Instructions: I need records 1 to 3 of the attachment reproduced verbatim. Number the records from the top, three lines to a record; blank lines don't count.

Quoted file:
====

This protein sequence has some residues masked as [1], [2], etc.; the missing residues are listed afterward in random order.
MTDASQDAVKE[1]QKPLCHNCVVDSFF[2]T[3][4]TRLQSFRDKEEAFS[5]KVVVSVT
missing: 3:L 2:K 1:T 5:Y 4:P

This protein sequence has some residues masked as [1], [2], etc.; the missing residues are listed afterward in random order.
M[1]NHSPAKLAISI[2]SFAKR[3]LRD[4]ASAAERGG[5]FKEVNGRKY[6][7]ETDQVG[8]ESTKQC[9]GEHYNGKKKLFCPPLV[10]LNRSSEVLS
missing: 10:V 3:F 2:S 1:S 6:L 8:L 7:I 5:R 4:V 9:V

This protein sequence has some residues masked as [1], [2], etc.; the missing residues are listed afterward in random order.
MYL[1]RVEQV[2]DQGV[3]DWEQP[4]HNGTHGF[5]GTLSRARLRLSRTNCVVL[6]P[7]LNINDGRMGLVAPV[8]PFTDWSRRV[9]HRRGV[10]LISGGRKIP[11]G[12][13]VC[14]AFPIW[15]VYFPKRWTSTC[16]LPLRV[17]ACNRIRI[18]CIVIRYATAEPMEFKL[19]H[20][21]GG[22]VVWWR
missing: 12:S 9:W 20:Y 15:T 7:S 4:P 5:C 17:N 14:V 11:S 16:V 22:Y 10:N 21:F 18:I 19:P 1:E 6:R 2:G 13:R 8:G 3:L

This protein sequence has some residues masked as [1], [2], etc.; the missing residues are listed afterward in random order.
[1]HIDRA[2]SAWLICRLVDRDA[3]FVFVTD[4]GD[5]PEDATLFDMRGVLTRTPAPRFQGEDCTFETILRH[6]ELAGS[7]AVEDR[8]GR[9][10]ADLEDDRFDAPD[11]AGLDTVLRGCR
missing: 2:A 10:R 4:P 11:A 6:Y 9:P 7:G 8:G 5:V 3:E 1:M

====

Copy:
This protein sequence has some residues masked as [1], [2], etc.; the missing residues are listed afterward in random order.
MTDASQDAVKE[1]QKPLCHNCVVDSFF[2]T[3][4]TRLQSFRDKEEAFS[5]KVVVSVT
missing: 3:L 2:K 1:T 5:Y 4:P

This protein sequence has some residues masked as [1], [2], etc.; the missing residues are listed afterward in random order.
M[1]NHSPAKLAISI[2]SFAKR[3]LRD[4]ASAAERGG[5]FKEVNGRKY[6][7]ETDQVG[8]ESTKQC[9]GEHYNGKKKLFCPPLV[10]LNRSSEVLS
missing: 10:V 3:F 2:S 1:S 6:L 8:L 7:I 5:R 4:V 9:V

This protein sequence has some residues masked as [1], [2], etc.; the missing residues are listed afterward in random order.
MYL[1]RVEQV[2]DQGV[3]DWEQP[4]HNGTHGF[5]GTLSRARLRLSRTNCVVL[6]P[7]LNINDGRMGLVAPV[8]PFTDWSRRV[9]HRRGV[10]LISGGRKIP[11]G[12][13]VC[14]AFPIW[15]VYFPKRWTSTC[16]LPLRV[17]ACNRIRI[18]CIVIRYATAEPMEFKL[19]H[20][21]GG[22]VVWWR
missing: 12:S 9:W 20:Y 15:T 7:S 4:P 5:C 17:N 14:V 11:S 16:V 22:Y 10:N 21:F 18:I 19:P 1:E 6:R 2:G 13:R 8:G 3:L